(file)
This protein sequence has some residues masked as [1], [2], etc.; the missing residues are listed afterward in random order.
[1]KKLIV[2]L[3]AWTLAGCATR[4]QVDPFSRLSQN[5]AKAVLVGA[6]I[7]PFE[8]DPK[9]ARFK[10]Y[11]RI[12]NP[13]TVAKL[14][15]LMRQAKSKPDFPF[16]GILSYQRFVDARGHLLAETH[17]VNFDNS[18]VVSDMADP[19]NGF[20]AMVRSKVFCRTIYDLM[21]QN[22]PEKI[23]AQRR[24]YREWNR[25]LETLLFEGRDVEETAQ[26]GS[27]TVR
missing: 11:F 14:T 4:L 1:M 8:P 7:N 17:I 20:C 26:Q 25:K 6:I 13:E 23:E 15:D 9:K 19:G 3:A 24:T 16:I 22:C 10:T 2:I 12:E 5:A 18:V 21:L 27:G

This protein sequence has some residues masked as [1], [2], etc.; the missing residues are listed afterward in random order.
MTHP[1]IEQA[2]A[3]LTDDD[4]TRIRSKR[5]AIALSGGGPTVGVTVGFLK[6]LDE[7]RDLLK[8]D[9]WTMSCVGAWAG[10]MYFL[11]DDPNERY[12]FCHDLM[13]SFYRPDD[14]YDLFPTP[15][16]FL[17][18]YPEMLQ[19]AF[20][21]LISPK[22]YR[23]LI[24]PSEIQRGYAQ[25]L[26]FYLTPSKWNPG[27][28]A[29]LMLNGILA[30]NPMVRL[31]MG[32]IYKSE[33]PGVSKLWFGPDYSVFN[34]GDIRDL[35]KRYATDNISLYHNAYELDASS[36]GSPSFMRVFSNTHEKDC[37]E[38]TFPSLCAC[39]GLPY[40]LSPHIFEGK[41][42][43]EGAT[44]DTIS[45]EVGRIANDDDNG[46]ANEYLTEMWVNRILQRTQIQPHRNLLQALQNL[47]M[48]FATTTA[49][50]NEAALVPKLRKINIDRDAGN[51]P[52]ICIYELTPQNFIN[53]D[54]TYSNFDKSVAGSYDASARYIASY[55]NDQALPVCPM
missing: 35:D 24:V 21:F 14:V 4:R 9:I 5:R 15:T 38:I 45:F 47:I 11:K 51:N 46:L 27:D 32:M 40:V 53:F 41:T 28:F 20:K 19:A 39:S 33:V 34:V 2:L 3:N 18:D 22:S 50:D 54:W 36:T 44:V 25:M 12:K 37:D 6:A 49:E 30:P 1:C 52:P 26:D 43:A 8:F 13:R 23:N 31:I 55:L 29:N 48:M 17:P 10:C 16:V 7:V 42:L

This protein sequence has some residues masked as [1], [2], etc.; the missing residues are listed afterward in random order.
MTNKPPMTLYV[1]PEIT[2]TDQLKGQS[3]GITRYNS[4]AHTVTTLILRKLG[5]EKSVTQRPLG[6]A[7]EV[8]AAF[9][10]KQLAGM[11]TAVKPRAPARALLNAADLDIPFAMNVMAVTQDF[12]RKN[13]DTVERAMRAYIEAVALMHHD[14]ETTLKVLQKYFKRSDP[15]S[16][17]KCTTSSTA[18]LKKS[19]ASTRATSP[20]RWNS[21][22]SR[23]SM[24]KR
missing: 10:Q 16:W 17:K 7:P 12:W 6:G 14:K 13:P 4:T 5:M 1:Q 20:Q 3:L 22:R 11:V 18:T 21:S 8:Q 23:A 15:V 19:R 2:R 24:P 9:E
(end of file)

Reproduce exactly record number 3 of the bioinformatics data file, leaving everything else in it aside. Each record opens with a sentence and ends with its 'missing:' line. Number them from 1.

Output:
This protein sequence has some residues masked as [1], [2], etc.; the missing residues are listed afterward in random order.
MTNKPPMTLYV[1]PEIT[2]TDQLKGQS[3]GITRYNS[4]AHTVTTLILRKLG[5]EKSVTQRPLG[6]A[7]EV[8]AAF[9][10]KQLAGM[11]TAVKPRAPARALLNAADLDIPFAMNVMAVTQDF[12]RKN[13]DTVERAMRAYIEAVALMHHD[14]ETTLKVLQKYFKRSDP[15]S[16][17]KCTTSSTA[18]LKKS[19]ASTRATSP[20]RWNS[21][22]SR[23]SM[24]KR
missing: 10:Q 16:W 17:K 7:P 12:W 6:G 14:K 13:P 4:T 5:M 1:Q 20:Q 3:L 22:R 11:V 18:T 21:S 8:Q 23:A 15:V 19:R 2:R 24:P 9:E